“That’s…not possible. You…you can’t be doing that,” he said after screaming in a reasonably satisfying manner. We’d finally reached the begging phase.
To an extent he was right though. His sword was really messing me up. The horrifically fatal wound aside, whatever weird magic it was generating was shutting down my access to bits of my magic I actually needed.
And it was the sword doing it.
I couldn’t tell much about its magic, but that part was clear.
So I broke it.
And his armor went with it.
Even in the state I was in, that struck me as interesting.
Not interesting enough to spend any more time playing with him though. He was shaking and had lost the ability to form coherent sentences.
We were done.
Raising my hand, I let my no longer impeded magic flood through it and grow my fingers in a beautiful set of talons.
Right before I could strike though, I froze.
Which wasn’t my idea.
“Mercy now will spare you from a rich harvest of troubles later,” Doxle said. He wasn’t anywhere close to me but I heard his voice like a gentle whisper from just behind me.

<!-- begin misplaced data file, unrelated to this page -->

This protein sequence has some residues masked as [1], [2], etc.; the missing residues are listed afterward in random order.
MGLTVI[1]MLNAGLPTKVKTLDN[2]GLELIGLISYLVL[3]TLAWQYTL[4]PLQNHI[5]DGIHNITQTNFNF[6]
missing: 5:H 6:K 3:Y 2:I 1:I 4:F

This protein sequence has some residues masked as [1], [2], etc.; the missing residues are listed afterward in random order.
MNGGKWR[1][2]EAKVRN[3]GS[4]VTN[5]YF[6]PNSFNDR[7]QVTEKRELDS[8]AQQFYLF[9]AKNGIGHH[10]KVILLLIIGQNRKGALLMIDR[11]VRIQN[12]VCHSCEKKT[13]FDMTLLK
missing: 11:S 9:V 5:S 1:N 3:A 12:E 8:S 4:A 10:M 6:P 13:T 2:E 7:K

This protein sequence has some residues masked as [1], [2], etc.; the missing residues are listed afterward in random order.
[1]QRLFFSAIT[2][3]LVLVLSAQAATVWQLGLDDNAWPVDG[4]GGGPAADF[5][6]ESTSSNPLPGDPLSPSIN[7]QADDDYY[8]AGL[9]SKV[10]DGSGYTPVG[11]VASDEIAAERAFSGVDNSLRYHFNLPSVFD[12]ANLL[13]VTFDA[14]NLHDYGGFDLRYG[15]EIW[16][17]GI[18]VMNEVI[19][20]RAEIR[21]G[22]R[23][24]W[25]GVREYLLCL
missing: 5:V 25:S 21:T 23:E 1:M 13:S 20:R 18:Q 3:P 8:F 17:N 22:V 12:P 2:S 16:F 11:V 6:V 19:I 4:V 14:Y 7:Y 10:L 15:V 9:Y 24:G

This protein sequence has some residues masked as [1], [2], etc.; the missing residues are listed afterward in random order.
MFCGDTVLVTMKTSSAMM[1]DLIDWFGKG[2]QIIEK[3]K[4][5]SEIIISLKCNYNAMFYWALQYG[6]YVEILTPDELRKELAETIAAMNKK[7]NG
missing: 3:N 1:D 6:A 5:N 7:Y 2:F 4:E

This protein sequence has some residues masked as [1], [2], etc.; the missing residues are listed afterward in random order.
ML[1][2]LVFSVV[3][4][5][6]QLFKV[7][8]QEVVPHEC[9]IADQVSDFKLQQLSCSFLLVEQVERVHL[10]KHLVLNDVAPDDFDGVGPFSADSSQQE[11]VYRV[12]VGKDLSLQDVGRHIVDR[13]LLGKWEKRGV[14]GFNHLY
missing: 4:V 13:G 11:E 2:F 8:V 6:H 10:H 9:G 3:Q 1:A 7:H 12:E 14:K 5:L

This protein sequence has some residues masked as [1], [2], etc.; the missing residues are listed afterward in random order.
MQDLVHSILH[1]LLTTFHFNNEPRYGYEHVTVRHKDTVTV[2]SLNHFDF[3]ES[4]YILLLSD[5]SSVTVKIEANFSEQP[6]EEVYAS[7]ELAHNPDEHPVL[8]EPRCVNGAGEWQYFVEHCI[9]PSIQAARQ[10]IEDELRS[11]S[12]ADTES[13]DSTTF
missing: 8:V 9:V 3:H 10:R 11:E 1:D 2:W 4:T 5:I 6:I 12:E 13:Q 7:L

The scent of ashes and lightning wrapped around me like a comforting blanket.
It was almost a sweet moment.
But then I smelled oil and brass and another spell began to strangle me.
This one wasn’t Doxle’s but I recognized it anyways.
It was the same effect the mana suppression cuffs had held.
Looking down I saw seething hatred in the Imperial Cadet’s eyes.
“No magic to save you now,” he said, completing the last gesture of the power dampening spell.
He’d jammed the stump on his right arm into the pile of his fallen armor and it had reformed into an apparently working gauntlet.
And he’d cast a spell on me with it.
And I was paralyzed by my Advisor.
“Forget I said anything. Do as you will,” Doxle said and the paralysis faded.
Before the Cadet could say or do anything else, I slammed my taloned hand into his chest.
And wrapped my hand around his heart.
He was gurgling in that moment but still alive so I shared one final piece of wisdom with him.
“You should have learned what surrender meant.”